The word leadership can be a highly charged, even emotional word for some IT professionals. Our research surfaced a lack of precision in the vocabulary used to discuss the potential and the shortcomings of upcoming IT leaders.
We saw some intriguing generational finger-pointing, as well. One of our initial e-mail survey questions asked: "Is the next generation of IT leaders more technically savvy?" Boomer CIOs,who are now in their late 40s to early 60s, immediately demanded clarification. By technically savvy, did we mean that younger IT managers understand:
- How to use the technology?
- How to fix the technology when it breaks?
- How to design technology for the next set of user needs?
- How to judge the costs of delivering a chunk of computational functionality via solution A vs. solution B, C or D?
What many do agree upon, however, is that IT leaders of the future will have to become alpha learners. That means they must be able to determine:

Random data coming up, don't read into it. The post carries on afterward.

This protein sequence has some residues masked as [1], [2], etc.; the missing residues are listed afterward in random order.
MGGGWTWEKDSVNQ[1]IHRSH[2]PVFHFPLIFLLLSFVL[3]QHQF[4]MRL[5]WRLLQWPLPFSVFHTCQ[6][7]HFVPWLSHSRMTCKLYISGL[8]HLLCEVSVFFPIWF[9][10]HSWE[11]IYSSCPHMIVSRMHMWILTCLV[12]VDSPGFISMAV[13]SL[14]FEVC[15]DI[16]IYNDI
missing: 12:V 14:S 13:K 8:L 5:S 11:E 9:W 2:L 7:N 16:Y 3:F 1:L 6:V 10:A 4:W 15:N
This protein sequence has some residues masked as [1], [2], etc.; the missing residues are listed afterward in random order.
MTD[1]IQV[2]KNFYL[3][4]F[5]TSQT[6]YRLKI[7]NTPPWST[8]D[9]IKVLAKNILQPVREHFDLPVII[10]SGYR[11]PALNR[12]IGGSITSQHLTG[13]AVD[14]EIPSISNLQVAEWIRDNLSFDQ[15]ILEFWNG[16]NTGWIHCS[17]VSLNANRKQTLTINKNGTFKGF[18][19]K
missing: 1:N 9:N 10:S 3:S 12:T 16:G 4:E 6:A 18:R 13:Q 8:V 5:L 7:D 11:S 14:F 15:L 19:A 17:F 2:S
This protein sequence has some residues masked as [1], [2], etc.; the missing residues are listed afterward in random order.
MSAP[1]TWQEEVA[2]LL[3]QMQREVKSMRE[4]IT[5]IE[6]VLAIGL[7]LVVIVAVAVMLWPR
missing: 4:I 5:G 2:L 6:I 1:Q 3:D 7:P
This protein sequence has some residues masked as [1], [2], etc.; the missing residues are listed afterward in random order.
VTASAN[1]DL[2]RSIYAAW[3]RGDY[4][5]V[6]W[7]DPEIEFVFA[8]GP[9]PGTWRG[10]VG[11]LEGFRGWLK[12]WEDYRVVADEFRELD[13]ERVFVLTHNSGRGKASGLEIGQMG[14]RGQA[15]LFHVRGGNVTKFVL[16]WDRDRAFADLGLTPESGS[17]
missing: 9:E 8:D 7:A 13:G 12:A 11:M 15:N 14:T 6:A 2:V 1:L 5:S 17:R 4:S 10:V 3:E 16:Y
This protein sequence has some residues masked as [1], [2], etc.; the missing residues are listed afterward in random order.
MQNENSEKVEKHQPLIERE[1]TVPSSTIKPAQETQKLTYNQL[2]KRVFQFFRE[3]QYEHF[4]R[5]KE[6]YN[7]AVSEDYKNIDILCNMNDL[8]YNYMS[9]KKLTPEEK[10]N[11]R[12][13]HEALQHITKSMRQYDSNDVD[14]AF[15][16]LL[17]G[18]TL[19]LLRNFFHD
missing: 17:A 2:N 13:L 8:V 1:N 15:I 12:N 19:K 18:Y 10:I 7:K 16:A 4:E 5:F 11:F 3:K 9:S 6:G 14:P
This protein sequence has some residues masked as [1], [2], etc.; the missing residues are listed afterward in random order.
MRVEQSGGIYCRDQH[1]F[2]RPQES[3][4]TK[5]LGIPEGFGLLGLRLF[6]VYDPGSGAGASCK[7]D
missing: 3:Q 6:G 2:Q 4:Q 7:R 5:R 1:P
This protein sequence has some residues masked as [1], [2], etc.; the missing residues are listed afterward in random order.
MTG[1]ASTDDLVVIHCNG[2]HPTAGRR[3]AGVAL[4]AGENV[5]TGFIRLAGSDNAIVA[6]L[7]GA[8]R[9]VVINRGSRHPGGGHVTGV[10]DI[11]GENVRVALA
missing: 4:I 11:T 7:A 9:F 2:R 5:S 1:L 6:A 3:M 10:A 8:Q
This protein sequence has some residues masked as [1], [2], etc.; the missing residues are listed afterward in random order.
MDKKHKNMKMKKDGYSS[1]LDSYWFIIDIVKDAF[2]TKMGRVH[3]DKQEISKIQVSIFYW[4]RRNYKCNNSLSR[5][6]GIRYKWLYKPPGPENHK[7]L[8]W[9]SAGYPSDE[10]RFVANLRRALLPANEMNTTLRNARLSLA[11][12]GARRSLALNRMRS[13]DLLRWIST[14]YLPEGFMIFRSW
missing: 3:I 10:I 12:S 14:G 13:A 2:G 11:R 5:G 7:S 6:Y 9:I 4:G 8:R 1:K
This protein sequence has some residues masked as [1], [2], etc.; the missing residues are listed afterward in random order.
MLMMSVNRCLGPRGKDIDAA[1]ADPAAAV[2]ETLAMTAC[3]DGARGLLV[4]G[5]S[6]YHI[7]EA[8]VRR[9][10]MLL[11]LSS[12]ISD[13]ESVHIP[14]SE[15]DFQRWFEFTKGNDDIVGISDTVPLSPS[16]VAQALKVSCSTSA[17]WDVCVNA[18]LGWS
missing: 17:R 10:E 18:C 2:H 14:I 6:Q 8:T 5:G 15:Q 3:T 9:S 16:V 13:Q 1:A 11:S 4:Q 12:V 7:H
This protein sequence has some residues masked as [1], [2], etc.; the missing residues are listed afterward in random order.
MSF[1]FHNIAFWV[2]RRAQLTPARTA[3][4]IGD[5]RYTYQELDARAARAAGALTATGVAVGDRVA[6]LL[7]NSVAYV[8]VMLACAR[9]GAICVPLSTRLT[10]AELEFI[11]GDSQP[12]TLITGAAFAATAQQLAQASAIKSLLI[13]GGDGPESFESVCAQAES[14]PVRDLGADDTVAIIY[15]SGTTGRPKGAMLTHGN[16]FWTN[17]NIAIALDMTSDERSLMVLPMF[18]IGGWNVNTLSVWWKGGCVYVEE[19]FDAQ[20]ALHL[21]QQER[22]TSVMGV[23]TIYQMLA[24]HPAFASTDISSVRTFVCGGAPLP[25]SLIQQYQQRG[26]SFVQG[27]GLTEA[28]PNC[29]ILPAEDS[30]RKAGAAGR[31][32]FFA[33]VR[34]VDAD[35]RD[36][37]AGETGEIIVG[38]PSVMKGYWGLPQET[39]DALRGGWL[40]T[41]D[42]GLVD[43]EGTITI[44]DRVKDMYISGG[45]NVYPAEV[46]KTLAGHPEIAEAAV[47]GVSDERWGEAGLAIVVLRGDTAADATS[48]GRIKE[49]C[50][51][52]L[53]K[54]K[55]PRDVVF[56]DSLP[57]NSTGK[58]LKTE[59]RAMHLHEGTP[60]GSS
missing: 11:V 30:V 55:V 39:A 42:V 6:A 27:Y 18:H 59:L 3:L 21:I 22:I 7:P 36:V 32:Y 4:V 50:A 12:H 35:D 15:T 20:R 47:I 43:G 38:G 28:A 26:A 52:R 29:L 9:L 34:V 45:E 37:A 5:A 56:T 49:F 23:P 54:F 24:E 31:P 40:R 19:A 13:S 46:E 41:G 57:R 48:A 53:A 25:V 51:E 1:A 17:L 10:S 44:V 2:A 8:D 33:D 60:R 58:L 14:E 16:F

- What they and their organizations need to know;
- How to assess current knowledge levels about a wide range of business-related subjects, all of which are touched by technology in one way or another;
- Where the points of ignorance exist;
- Whom to turn to outside the organization to help fill those knowledge gaps; and
- How to apply this knowledge and solve problems.
For the full CIO Habitat package, read "The Trouble with Next-Generation IT Leaders."